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Terminal Ordovician carbon isotope stratigraphy and glacioeustatic sea-level change across Anticosti Island (Québec, Canada)

Jones, David S. and Fike, David A. and Finnegan, Seth and Fischer, Woodward W. and Schrag, Daniel P. and McCay, Dwight (2011) Terminal Ordovician carbon isotope stratigraphy and glacioeustatic sea-level change across Anticosti Island (Québec, Canada). Geological Society of America Bulletin, 123 (7-8). pp. 1645-1664. ISSN 0016-7606. https://resolver.caltech.edu/CaltechAUTHORS:20110621-120025387

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Abstract

Globally documented carbon isotope excursions provide time-varying signals that can be used for high-resolution stratigraphic correlation. We report detailed inorganic and organic carbon isotope curves from carbonate rocks of the Ellis Bay and Becscie Formations spanning the Ordovician-Silurian boundary on Anticosti Island, Québec, Canada. Strata of the Anticosti Basin record the development of a storm-dominated tropical carbonate ramp. These strata host the well-known Hirnantian positive carbon isotope excursion, which attains maximum values of ~4.5‰ in carbonate carbon of the Laframboise Member or the Fox Point Member of the Becscie Formation. The excursion also occurs in organic carbon, and δ^(13)C_carb and δ^(13)C_org values covary such that no reproducible Δ^(13)C (= δ^(13)C_carb – δ^(13)C_org) excursion is observed. The most complete stratigraphic section, at Laframboise Point in the west, shows the characteristic shape of the Hirnantian Stage excursion at the global stratotype section and point (GSSP) for the Hirnantian Stage in China and the Silurian System in Scotland. We therefore suggest that the entire Hirnantian Stage on Anticosti Island is confined to the Laframboise and lower Fox Point Members. By documenting discontinuities in the architecture of the carbon isotope curve at multiple stratigraphic sections spanning a proximal to distal transect across the sedimentary basin, we are able to reconstruct glacioeustatic sea-level fluctuations corresponding to maximum glacial conditions associated with the end-Ordovician ice age. The combined litho- and chemostratigraphic approach provides evidence for the diachroneity of the oncolite bed and Becscie limestones; the former transgresses from west to east, and the latter progrades from east to west. The sea-level curve consistent with our sequence-stratigraphic model indicates that glacioeustatic sea-level changes and the positive carbon isotope excursion were not perfectly coupled. Although the start of the isotope excursion and the initial sea-level drawdown were coincident, the peak of the isotope excursion did not occur until after sea level had begun to rise. Carbon isotope values did not return to baseline until well after the Anticosti ramp was reflooded. The sea-level–δ13Ccarb relationship proposed here is consistent with the “weathering” hypothesis for the origin of the Hirnantian δ^(13)C_carb excursion.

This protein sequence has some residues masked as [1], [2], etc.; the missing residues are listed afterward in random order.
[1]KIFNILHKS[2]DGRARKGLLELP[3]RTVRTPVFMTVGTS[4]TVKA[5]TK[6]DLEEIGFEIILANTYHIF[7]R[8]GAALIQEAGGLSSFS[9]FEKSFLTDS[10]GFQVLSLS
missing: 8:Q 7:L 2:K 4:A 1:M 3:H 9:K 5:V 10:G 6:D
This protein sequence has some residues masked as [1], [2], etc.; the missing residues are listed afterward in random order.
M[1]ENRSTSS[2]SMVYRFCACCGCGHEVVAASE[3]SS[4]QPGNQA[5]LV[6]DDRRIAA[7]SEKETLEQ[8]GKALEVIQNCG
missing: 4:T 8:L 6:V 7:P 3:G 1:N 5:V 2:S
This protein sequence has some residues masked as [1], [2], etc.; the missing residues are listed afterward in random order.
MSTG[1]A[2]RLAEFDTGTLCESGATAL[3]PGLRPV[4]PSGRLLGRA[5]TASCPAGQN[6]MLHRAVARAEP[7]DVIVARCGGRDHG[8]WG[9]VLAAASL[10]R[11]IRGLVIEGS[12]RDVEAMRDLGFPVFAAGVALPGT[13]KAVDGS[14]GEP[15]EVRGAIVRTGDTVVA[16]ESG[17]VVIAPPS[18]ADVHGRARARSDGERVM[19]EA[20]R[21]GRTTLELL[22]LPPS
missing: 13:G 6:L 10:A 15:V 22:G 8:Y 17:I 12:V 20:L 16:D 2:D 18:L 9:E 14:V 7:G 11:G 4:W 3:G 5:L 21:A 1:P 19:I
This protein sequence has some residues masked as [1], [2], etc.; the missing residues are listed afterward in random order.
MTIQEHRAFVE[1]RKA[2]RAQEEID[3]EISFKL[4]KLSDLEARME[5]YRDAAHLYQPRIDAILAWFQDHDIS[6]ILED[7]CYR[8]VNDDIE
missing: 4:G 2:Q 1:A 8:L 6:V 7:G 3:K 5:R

Item Type:Article
Related URLs:
URLURL TypeDescription
http://dx.doi.org/10.1130/B30323.1 DOIArticle
http://gsabulletin.gsapubs.org/content/123/7-8/1645PublisherArticle
ORCID:
AuthorORCID
Fike, David A.0000-0003-2848-0328
Fischer, Woodward W.0000-0002-8836-3054
Additional Information:© 2011 Geological Society of America. Received 26 April 2010; Revision received 1 November 2010; Accepted 9 November 2010. First published online April 1, 2011. We are grateful to Bob Criss and Liz Hasenmueller for help with the δ^(13)C)carb and δ^(18)O_carb measurements at Washington University. Greg Eischeid supervised the mass spectrometry laboratory at Harvard University. We benefited from Jon Husson’s assistance in the field and thank Megan Rohrsson, Tim Raub, and Priya Nayak for valuable discussions at the outcrops. We thank the owners of the Salmon River Lodge for access to outcrops on the Salmon River. Dave Boulet and SEPAQ Anticosti granted permission to work in Anticosti National Park. We thank Paul Copper for suggesting outcrops to visit and for generously sharing his extensive knowledge of Anticosti geology. We thank Associate Editor Maya Elrick, Michael Joachimski, André Desrochers, and an anonymous referee for their helpful and thorough reviews of the manuscript. Paul Hoffman provided inspiration and guidance in the early phases of the project. The project was supported by a grant from the Agouron Institute to Fike and Fischer and a grant from the Henry Breck Fund through the Harvard University Center for the Environment to Jones.
Funders:
Funding AgencyGrant Number
Agouron InstituteUNSPECIFIED
Harvard University Center for the Environment Henry Breck FundUNSPECIFIED
Issue or Number:7-8
Record Number:CaltechAUTHORS:20110621-120025387
Persistent URL:https://resolver.caltech.edu/CaltechAUTHORS:20110621-120025387
Usage Policy:No commercial reproduction, distribution, display or performance rights in this work are provided.
ID Code:24157
Collection:CaltechAUTHORS
Deposited By: Jason Perez
Deposited On:21 Jun 2011 21:32
Last Modified:13 Dec 2019 00:48

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